Afghanistan: “Happy till the end of our lives”
07 March 2018
In the remote villages of Afghanistan’s Central Highlands, many families still spend hours every day collecting water. In 2017, we met a family whose trips to collect river water were not only long, they were dangerous.
“Where do we start?” said Niaz, 51, father of nine children. “There are so many stories about how difficult it is to fetch water. A lot goes wrong, a lot of people get hurt.”
One year, Niaz fell and broke his leg while fetching the water. His wife Wahida, 48, had to take over, but she was pregnant at the time.
“I brought a clay pot and went very slowly to the river,” she began. “I had to walk for an hour to get there. It was so incredibly cold with a lot of snow and ice. When I arrived at the river, it was completely frozen and there was nothing to break the ice to take the water. Finally I found a stone, smashed through the ice, and gathered enough water to fill the clay pot. I was very tired.
“When I was walking back, I fell down and the cold water poured completely over my body. I tried to stand up, but I couldn’t. I shouted but no one heard me. I was pregnant and I was so cold. I reached for a stick and that helped me to get up. Finally I was able to walk home, but it was very dangerous. I got pneumonia and for 20 days I was very ill. I could not work and my husband was ill as well. Our children needed to fetch the water for us.” When we went to the hospital, I said to my husband, ‘This is not life. I can’t live like this anymore.’
We heard story after story like this-injuries caused from the journey to get water, and illnesses caused from drinking the untreated river water. Some families in the village had moved away because water was so difficult to access. “We don’t have the money to move away, and our children are in school here,” said Niaz.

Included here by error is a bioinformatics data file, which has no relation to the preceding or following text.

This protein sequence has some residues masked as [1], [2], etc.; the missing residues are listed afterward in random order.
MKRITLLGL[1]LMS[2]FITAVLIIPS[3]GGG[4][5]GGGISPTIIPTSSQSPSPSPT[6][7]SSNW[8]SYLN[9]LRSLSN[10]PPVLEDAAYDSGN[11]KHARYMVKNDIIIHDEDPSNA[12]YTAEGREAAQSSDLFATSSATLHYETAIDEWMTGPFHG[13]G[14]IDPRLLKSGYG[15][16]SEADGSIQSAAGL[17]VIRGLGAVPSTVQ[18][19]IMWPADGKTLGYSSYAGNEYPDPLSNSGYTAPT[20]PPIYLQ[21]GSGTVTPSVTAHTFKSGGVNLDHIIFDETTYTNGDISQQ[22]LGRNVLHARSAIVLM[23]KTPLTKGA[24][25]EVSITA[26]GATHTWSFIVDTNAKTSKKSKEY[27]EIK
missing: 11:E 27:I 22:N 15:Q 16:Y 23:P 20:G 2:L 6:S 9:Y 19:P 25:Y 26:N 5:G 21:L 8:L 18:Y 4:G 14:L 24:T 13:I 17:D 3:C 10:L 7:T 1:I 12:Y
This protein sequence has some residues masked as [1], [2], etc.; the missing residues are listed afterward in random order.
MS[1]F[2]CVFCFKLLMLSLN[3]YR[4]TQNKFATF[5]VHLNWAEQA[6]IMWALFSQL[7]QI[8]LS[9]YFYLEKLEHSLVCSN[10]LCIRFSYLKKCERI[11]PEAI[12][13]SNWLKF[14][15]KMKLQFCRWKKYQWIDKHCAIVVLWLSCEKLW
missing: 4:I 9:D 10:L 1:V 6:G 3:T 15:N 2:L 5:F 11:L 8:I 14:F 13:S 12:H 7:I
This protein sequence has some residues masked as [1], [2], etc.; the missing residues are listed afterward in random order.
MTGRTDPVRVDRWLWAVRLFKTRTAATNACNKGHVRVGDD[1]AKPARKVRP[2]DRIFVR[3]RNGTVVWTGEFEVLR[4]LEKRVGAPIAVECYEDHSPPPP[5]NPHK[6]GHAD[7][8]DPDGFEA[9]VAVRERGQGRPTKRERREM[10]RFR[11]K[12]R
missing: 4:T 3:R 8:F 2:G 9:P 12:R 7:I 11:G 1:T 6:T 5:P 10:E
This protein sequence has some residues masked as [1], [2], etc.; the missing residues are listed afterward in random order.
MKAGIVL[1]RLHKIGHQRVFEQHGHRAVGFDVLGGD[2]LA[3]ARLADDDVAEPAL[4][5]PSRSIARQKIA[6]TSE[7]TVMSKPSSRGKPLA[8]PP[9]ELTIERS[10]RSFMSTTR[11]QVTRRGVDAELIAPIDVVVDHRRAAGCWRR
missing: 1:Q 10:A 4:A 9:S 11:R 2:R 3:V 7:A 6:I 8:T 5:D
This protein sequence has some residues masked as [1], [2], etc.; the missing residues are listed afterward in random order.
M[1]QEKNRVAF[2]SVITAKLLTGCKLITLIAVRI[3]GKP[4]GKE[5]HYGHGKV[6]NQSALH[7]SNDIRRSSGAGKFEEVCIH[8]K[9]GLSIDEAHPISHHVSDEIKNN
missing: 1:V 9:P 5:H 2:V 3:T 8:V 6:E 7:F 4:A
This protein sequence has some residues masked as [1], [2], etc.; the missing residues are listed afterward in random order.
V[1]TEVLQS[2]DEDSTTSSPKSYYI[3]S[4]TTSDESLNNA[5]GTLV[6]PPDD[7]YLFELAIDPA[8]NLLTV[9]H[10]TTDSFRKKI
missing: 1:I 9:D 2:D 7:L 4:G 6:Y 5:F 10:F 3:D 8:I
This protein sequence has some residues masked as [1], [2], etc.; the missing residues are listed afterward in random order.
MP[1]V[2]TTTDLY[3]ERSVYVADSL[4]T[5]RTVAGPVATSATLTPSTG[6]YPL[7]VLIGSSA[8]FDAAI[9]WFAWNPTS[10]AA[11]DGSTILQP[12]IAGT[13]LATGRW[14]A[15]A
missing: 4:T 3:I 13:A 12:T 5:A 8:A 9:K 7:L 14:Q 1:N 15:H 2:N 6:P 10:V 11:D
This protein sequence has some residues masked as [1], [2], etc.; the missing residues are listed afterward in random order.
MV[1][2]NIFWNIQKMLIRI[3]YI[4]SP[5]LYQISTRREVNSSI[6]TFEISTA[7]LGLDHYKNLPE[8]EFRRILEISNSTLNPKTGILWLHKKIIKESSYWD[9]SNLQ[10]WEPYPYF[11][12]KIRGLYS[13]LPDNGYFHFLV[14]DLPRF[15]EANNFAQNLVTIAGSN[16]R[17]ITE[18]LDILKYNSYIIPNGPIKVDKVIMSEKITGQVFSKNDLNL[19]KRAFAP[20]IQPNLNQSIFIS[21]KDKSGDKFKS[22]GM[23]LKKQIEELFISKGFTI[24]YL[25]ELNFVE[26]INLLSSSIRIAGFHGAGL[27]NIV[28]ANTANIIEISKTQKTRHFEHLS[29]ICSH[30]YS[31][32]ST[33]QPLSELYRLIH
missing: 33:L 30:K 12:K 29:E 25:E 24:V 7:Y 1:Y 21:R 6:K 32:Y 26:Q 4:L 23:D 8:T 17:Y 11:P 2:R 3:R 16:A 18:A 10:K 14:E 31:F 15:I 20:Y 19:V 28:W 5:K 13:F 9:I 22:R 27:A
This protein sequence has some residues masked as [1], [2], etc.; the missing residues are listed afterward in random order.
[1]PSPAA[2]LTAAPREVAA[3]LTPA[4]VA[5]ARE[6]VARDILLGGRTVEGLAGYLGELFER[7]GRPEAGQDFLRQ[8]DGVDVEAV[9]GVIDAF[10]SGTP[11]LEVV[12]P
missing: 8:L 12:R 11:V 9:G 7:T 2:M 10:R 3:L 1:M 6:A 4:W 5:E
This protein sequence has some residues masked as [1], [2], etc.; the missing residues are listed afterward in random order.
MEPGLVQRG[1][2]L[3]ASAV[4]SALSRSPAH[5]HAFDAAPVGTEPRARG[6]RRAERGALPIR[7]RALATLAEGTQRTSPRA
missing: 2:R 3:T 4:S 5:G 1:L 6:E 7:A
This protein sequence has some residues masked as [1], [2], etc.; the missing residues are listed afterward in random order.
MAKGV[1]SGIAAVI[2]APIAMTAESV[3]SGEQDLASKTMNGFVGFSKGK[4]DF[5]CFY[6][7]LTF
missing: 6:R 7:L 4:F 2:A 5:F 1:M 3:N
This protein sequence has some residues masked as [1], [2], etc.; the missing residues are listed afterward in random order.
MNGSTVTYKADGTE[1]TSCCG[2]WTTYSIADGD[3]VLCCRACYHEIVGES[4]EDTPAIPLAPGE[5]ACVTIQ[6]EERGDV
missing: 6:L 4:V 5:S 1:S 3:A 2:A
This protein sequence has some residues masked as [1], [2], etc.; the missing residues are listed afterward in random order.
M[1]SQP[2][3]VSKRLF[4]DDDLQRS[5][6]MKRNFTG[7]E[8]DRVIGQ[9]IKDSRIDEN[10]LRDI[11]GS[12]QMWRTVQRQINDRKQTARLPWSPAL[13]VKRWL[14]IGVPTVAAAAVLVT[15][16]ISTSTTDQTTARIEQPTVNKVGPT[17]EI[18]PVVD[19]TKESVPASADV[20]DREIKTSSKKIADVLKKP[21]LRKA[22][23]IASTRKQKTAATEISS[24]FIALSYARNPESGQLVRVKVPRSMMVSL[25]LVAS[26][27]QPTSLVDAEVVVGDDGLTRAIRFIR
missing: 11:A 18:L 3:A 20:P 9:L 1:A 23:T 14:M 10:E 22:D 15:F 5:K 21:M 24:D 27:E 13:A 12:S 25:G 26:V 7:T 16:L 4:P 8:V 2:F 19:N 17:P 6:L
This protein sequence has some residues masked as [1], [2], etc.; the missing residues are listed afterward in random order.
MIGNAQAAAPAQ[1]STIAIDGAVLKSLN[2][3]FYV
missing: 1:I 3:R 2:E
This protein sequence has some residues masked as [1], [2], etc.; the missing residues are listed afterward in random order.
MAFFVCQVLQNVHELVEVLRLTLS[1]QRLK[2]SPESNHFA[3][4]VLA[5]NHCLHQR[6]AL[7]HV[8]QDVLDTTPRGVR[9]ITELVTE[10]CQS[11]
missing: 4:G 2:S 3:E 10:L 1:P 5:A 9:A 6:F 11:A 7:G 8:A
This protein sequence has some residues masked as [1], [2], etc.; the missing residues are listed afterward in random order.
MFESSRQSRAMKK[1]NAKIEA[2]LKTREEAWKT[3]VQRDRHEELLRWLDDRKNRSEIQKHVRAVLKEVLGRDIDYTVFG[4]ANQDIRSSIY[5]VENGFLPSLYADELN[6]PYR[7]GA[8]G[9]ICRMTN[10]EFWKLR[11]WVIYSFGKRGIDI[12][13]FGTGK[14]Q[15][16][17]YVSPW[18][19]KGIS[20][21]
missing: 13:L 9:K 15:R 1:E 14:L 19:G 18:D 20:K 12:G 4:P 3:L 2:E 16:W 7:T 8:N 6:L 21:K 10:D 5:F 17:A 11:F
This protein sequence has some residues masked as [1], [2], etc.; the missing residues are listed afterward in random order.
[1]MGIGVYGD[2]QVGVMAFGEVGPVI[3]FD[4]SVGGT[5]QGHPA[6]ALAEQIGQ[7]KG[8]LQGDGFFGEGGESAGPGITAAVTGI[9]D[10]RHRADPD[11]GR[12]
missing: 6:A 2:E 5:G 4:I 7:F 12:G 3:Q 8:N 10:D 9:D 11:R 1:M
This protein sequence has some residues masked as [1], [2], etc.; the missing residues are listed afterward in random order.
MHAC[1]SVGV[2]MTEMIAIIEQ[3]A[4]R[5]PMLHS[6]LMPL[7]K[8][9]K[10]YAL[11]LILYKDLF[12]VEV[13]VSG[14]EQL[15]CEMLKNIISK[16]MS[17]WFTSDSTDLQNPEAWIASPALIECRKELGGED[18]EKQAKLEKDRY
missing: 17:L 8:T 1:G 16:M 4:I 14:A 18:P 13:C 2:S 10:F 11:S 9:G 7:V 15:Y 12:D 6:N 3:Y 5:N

In 2017, Medair provided the village with a safe and easily accessible source of water. It has transformed their lives. We also provided a community latrine and trained families to grow vegetable gardens to help nourish their children.“The biggest problem we had is solved,” said Niaz. “Now we have safe water right next to us. We also planted 10 different vegetables close to our house; we have enough food now and we have enough water. We will be happy till the end of our lives, since we now have water.”
“When our parents were ill, we went ourselves [to fetch water] with a small pitcher. We fell down a lot of times and could only bring a very small amount. One day I went with my sister for water, and we fell into the snow and disappeared up to our chests. If we had fallen deeper, no one would have found us. We were very afraid. But our uncle heard us yelling. We lost all our water, but our uncle rescued us from the snow. There are also dogs and wolves in the winter. That is very scary. They could eat us. So we were very afraid when we got stuck in the snow. I’m so happy now—I can fetch water during the day!” - Mohammed, 7
“I broke my leg when I fetched water. I had to go to the hospital. Now I can get water myself easily. It is right behind our house.” – Nadira, Mohammed’s younger sister
Niaz and Wahida and three of their children welcome our team during their visit.
In Afghanistan, Medair provides vulnerable families with access to safe drinking water, latrines, services to treat malnutrition, and training in food security and hygiene. With your support, we can make a life-changing difference in some of the world’s most neglected communities. Please give today or give monthly.
Medair's work in Afghanistan is supported by Swiss Solidarity, Global Affairs Canada, Canton of Zurich, UN Office for the Coordination of Humanitarian Affairs, World Food Programme, and the generous support of private donors.
This content was produced with resources gathered by Medair field and headquarters staff. The views expressed herein are those solely of Medair and should not be taken, in any way, to reflect the official opinion of any other organisation.